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Vocational Education and Training to Support the Transition of Young People with Learning Disabilities to Paid Employment

Jenny Corbett

Jennie Kitteringham

Bernie McAnespie

Institute of Education
University of London, UK

Paper Presented at the European Conference on Educational Research, Lahti, Finland 22 - 25 September 1999

Introduction and Purpose

This paper examines some of the ways in which young people with learning disabilities in different European countries are being prepared for paid employment in 1999. There are common influences of a changing industrial base and increased employment insecurity. For young people throughout Europe there are shared employability skills of punctuality, reliability, flexibility and a capacity to work in a team. The term "learning disabilities", in its broadest sense, can be defined as experiencing difficulty with literacy and numeracy skills and having restricted social skills. For the purposes of this research it covered a wide range from young people with severe congenital disabilities to those who were learning to cope with a second language. What defined them as having learning difficulties was the way in which they had been categorised within their society.

The three countries in which this research was conducted were England, France and Cyprus and the project was funded by the Leonardo da Vinci programme of the Department for Education and Employment (DfEE). Three researchers, based at the university and at two London further education colleges, made a one week visit to both France and Cyprus. During this time they interviewed teaching staff on vocational programmes, the director of Special Education in Cyprus, the director of a programme to link education, training, housing and health services in France and they observed training programmes and staff development. The initiatives which were observed were related to those in England with which the three researchers were familiar.

The purpose of the research was to find out which systems and practices worked most effectively in different national contexts and to assess what could be learnt from practitioners and policy-makers. This is a high priority area of both British government initiatives like the New Deal and of the OECD (Organisation for Economic Cooperation and Development) in its goal of achieving adult status for all. In the short time allowed by the project, the targets are set at a realistic level. They are: to record teaching and learning strategies for employability; to evaluate how "learning disability" is constituted differently in different national contexts; to share examples of support systems in the transition to employment.

Vocational Education and Training: The Case of Young People With Learning Disabilities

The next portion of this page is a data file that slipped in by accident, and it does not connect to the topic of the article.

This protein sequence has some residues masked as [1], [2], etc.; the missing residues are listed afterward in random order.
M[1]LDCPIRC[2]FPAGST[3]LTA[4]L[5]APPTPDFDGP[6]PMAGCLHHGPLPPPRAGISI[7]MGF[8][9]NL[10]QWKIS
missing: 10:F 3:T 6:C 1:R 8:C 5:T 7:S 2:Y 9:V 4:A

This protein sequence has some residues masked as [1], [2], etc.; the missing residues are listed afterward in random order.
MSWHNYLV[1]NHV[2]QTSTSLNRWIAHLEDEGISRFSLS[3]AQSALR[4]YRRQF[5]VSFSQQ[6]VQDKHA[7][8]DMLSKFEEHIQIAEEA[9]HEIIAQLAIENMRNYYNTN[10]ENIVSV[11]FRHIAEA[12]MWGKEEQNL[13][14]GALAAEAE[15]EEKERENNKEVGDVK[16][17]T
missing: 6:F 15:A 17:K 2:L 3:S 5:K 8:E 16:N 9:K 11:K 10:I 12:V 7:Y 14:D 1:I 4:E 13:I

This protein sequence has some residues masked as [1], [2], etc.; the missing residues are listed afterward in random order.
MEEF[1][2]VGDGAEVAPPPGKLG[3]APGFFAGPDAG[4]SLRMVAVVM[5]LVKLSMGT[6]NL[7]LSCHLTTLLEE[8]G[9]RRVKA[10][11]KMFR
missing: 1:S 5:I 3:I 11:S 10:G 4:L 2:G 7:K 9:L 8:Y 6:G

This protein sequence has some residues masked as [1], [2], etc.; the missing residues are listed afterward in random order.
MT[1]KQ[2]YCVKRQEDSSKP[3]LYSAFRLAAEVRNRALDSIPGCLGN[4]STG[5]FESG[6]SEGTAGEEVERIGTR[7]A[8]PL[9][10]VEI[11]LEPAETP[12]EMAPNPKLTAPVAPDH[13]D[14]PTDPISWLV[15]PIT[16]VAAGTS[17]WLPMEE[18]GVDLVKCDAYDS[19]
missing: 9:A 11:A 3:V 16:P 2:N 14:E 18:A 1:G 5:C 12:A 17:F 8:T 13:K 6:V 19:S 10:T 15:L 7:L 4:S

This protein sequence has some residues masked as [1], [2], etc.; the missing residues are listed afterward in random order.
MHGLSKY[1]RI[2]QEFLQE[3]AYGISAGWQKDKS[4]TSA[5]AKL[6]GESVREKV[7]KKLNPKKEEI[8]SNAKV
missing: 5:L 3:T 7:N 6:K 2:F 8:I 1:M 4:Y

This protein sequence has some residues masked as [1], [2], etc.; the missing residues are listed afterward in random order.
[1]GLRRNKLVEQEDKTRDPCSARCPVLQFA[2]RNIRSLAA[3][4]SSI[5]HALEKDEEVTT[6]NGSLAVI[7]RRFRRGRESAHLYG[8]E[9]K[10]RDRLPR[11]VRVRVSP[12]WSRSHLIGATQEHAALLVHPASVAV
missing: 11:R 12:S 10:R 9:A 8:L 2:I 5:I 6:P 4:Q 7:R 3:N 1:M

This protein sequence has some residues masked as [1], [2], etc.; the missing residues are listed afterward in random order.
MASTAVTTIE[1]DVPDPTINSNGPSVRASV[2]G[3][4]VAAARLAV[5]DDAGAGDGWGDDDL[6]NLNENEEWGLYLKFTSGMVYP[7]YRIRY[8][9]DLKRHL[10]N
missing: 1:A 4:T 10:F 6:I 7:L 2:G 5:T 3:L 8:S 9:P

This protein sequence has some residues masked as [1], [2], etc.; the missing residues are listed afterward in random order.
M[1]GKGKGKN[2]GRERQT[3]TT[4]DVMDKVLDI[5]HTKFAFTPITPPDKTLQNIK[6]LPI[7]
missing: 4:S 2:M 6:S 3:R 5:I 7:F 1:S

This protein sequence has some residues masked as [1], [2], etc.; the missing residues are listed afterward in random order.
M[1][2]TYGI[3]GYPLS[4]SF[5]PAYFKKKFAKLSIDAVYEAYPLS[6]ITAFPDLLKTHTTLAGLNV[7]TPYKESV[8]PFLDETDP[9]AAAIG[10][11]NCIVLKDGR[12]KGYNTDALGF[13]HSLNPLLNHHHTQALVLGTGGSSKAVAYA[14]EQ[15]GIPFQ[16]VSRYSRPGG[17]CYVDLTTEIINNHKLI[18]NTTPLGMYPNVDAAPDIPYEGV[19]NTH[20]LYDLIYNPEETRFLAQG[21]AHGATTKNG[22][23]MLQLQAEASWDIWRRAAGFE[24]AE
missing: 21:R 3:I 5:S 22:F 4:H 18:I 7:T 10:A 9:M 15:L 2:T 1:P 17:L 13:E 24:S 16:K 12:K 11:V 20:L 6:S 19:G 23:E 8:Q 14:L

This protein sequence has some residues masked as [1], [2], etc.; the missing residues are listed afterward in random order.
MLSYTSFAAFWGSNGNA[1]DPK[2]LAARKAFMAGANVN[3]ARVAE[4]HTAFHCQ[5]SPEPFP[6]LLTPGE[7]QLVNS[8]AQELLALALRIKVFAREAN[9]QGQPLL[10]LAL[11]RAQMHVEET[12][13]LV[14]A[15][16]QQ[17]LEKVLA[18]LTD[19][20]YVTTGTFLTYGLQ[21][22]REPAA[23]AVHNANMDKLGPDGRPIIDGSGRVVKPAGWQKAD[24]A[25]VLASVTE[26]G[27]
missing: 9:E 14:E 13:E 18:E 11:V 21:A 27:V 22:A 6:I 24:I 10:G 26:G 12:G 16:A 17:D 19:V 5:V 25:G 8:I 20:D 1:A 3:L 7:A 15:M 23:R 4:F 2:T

The changing labour market throughout Europe has created increased difficulties for the least well qualified school-leavers, yet one coherent strategy of vocational education for the whole of Europe is impractical as it ignores different cultural traditions (McLean, 1995). Recent research from the OECD has been attempting to create a more level playing-field in which vocational education and training at secondary schools throughout Europe is developed more effectively to respond to diversity (Evans, 1999).

In England, whilst there is lip-service paid to inclusive further education and training and to equality of opportunity, the new managerialism in colleges and training programmes fosters a new individualism of the independent, autonomous learner which does not recognise that some require considerable additional support (Brown and Lauder, 1995; Corbett, 1997; Leatherwood, 1998). For many young people whose learning disabilities have led them to be placed in special schooling or on special training programmes, there has developed a system of supported employment in which the transition into employment is supported at every stage by professional intervention.

The rationale for this provision is that people with learning disabilities benefit economically and socially by participating in employment and that, if they receive the appropriate support, they are able to achieve this (Kregel, 1997; Mank et al., 1997). Recent research in the UK on the actual experiences which people with a range of disabilities have had in sheltered and supported employment suggests that, because they tend to have few marketable skills, they are usually placed in a peripheral labour force (Hyde, 1998). When Reid and Bray (1998) gained the perspectives of workers with learning disabilities they found that their concerns were not about community integration as much as about earning their living and feeling valued in society.

There is inevitably a problem of disillusion among participants of training schemes for people with disabilities which do not lead to employment (Kitchen et al., 1998). In America, where the disability movement has been long established and is supported by powerful legislation, there is a strong move towards training schemes in which there is shared power with rather than power over people with learning disabilities, be it in operating a bakery, landscape gardening or packaging (Neath and Schriner, 1998). This sharing of power can be facilitated by the use of a "User’s Forum", in which members of the training programme share their views and experiences.

In this research project, there is an analysis of the ways in which programmes of training for transition into employment for people with learning disabilities offer support, guidance and sustained delivery. The employment training is related closely to broader issues of housing, health and community involvement.

Procedures and Methods

A one-week visit was made by the research team to an industrial training project near Paris, in November 1998. In this visit, the team work-shadowed their French colleagues and collected a range of qualitative data, including the following: